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Gastroenterology. 2017 Oct;153(4):971-979.e4. doi: 10.1053/j.gastro.2017.06.061. Epub 2017 Jul 18.

Association Between Proton Pump Inhibitor Use and Cognitive Function in Women.

Author information

1
Clinical and Translational Epidemiology Unit, Massachusetts General Hospital and Harvard Medical School, Boston, Massachusetts; Division of Gastroenterology, Massachusetts General Hospital, Boston, Massachusetts.
2
Department of Epidemiology, Harvard TH Chan School of Public Health, Boston, Massachusetts; Channing Division of Network Medicine, Brigham and Women's Hospital and Harvard Medical School, Boston, Massachusetts.
3
Clinical and Translational Epidemiology Unit, Massachusetts General Hospital and Harvard Medical School, Boston, Massachusetts; Division of Gastroenterology, Massachusetts General Hospital, Boston, Massachusetts; Channing Division of Network Medicine, Brigham and Women's Hospital and Harvard Medical School, Boston, Massachusetts. Electronic address: achan@mgh.harvard.edu.

Abstract

BACKGROUND & AIMS:

Studies have reported associations between proton pump inhibitor (PPI) use and dementia. However, data are lacking on long-term PPI use and cognitive function. We therefore examined associations between PPI use and performance in tests of cognitive function. Because of shared clinical indications, we examined associations for H2 receptor antagonists (H2RAs) as a secondary aim.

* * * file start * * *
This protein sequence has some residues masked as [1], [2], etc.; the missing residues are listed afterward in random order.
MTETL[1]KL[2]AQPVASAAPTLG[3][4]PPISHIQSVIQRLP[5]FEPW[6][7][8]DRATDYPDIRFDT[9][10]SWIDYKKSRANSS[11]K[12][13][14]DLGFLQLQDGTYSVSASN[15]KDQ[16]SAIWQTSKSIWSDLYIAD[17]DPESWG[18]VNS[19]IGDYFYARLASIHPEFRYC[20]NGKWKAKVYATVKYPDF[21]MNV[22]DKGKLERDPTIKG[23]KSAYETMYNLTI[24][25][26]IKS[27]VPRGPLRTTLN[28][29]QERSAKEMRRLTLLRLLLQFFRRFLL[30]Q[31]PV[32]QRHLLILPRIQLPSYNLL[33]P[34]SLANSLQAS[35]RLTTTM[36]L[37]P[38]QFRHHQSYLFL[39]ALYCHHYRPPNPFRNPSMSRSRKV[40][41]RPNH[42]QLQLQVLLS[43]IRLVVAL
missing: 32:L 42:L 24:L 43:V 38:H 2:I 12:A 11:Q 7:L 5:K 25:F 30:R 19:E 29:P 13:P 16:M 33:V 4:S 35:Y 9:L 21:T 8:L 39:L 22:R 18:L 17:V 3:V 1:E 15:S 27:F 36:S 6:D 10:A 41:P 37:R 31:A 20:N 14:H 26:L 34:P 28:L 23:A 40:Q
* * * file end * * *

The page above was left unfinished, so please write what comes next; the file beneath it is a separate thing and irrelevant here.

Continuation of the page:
METHODS:

We used prospectively collected data on medication use and other potential risk factors from 13,864 participants in the Nurses' Health Study II who had completed a self-administered computerized neuropsychological test battery. Multivariable linear regression models were used to examine associations between medication use and composite scores of psychomotor speed and attention, learning and working memory, and overall cognition.

RESULTS:

We observed a modest association between duration of PPI use and scores for psychomotor speed and attention (mean score difference for PPI use of 9-14 years vs never users, -0.06; 95% confidence interval, -0.11 to 0.00; Ptrend = .03). After controlling for H2RA use, the magnitude of this score difference was attenuated. Among individuals who did not use PPIs regularly, duration of H2RA use was associated with poorer cognitive scores, with the strongest association apparent for learning and working memory (mean score difference for H2RA users of 9-14 years vs never users, -0.20; 95% confidence interval, -0.32 to -0.08; Ptrend < .001).

CONCLUSIONS:

In an analysis of data from the Nurses' Health Study II, we did not observe a convincing association between PPI use and cognitive function. Our data do not support the suggestion that PPI use increases dementia risk. Because our primary hypothesis related to PPI use, our findings for H2RAs should be interpreted with caution.

KEYWORDS:

Alzheimer’s; Brain; Drug; Epidemiology

PMID:
28728964
PMCID:
PMC5623145
DOI:
10.1053/j.gastro.2017.06.061
[Indexed for MEDLINE]
Free PMC Article

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